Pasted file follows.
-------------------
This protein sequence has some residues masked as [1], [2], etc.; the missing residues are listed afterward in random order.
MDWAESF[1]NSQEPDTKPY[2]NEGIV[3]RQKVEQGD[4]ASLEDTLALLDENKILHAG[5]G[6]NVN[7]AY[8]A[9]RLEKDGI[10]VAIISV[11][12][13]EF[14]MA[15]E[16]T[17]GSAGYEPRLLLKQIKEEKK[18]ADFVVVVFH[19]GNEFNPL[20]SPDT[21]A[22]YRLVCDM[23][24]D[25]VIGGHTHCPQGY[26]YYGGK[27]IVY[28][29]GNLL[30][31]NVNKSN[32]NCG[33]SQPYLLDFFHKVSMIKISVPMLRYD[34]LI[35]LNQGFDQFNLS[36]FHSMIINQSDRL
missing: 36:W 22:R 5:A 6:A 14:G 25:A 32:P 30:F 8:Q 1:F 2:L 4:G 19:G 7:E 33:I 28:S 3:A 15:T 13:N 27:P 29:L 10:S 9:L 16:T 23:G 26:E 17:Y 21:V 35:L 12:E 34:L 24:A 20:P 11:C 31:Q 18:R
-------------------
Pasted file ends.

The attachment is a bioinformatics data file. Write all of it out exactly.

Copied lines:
This protein sequence has some residues masked as [1], [2], etc.; the missing residues are listed afterward in random order.
MDWAESF[1]NSQEPDTKPY[2]NEGIV[3]RQKVEQGD[4]ASLEDTLALLDENKILHAG[5]G[6]NVN[7]AY[8]A[9]RLEKDGI[10]VAIISV[11][12][13]EF[14]MA[15]E[16]T[17]GSAGYEPRLLLKQIKEEKK[18]ADFVVVVFH[19]GNEFNPL[20]SPDT[21]A[22]YRLVCDM[23][24]D[25]VIGGHTHCPQGY[26]YYGGK[27]IVY[28][29]GNLL[30][31]NVNKSN[32]NCG[33]SQPYLLDFFHKVSMIKISVPMLRYD[34]LI[35]LNQGFDQFNLS[36]FHSMIINQSDRL
missing: 36:W 22:R 5:A 6:A 14:G 25:A 32:P 30:F 8:Q 1:F 2:L 4:G 19:G 7:E 33:I 28:S 3:A 15:T 13:N 27:P 29:L 10:S 9:L 16:T 23:G 26:E 17:Y 21:V 35:L 12:E 34:L 24:A 20:P 11:C 31:Q 18:R